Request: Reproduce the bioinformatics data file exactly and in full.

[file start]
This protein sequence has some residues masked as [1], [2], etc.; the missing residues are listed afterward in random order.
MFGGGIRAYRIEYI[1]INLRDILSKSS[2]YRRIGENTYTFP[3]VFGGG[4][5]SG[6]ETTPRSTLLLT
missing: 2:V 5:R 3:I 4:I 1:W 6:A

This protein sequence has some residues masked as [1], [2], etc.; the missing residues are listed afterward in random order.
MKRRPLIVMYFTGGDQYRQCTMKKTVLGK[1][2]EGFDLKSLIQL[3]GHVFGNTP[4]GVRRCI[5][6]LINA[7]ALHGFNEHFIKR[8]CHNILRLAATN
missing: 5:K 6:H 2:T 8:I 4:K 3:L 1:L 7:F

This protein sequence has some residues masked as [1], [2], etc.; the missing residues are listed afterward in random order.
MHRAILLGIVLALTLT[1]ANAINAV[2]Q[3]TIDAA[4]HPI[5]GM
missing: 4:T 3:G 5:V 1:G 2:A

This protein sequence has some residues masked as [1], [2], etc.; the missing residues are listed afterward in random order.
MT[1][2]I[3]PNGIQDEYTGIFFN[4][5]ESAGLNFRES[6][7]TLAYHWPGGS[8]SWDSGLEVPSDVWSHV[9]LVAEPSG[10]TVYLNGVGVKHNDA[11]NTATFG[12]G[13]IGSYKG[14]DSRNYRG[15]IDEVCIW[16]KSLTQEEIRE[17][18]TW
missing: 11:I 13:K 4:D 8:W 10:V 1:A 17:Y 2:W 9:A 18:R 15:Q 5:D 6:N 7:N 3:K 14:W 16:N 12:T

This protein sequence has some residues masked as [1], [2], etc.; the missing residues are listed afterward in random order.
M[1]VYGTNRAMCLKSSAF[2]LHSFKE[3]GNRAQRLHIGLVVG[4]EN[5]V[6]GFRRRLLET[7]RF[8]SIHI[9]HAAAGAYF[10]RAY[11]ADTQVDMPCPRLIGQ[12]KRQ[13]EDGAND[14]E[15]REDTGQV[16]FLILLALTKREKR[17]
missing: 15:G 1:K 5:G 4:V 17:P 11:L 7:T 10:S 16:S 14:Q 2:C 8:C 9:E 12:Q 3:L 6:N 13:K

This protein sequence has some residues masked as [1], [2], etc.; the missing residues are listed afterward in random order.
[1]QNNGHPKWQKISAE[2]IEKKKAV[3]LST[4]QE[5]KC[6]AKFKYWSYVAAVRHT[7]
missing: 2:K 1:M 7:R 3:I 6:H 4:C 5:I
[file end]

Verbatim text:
This protein sequence has some residues masked as [1], [2], etc.; the missing residues are listed afterward in random order.
MFGGGIRAYRIEYI[1]INLRDILSKSS[2]YRRIGENTYTFP[3]VFGGG[4][5]SG[6]ETTPRSTLLLT
missing: 2:V 5:R 3:I 4:I 1:W 6:A

This protein sequence has some residues masked as [1], [2], etc.; the missing residues are listed afterward in random order.
MKRRPLIVMYFTGGDQYRQCTMKKTVLGK[1][2]EGFDLKSLIQL[3]GHVFGNTP[4]GVRRCI[5][6]LINA[7]ALHGFNEHFIKR[8]CHNILRLAATN
missing: 5:K 6:H 2:T 8:I 4:K 3:L 1:L 7:F

This protein sequence has some residues masked as [1], [2], etc.; the missing residues are listed afterward in random order.
MHRAILLGIVLALTLT[1]ANAINAV[2]Q[3]TIDAA[4]HPI[5]GM
missing: 4:T 3:G 5:V 1:G 2:A

This protein sequence has some residues masked as [1], [2], etc.; the missing residues are listed afterward in random order.
MT[1][2]I[3]PNGIQDEYTGIFFN[4][5]ESAGLNFRES[6][7]TLAYHWPGGS[8]SWDSGLEVPSDVWSHV[9]LVAEPSG[10]TVYLNGVGVKHNDA[11]NTATFG[12]G[13]IGSYKG[14]DSRNYRG[15]IDEVCIW[16]KSLTQEEIRE[17][18]TW
missing: 11:I 13:K 4:D 8:W 10:V 1:A 17:Y 2:W 9:A 18:R 15:Q 5:D 6:N 7:N 3:K 14:W 16:N 12:T

This protein sequence has some residues masked as [1], [2], etc.; the missing residues are listed afterward in random order.
M[1]VYGTNRAMCLKSSAF[2]LHSFKE[3]GNRAQRLHIGLVVG[4]EN[5]V[6]GFRRRLLET[7]RF[8]SIHI[9]HAAAGAYF[10]RAY[11]ADTQVDMPCPRLIGQ[12]KRQ[13]EDGAND[14]E[15]REDTGQV[16]FLILLALTKREKR[17]
missing: 15:G 1:K 5:G 4:V 17:P 11:L 7:T 10:S 16:S 14:Q 2:C 8:C 9:E 12:Q 3:L 6:N 13:K

This protein sequence has some residues masked as [1], [2], etc.; the missing residues are listed afterward in random order.
[1]QNNGHPKWQKISAE[2]IEKKKAV[3]LST[4]QE[5]KC[6]AKFKYWSYVAAVRHT[7]
missing: 2:K 1:M 7:R 3:I 6:H 4:C 5:I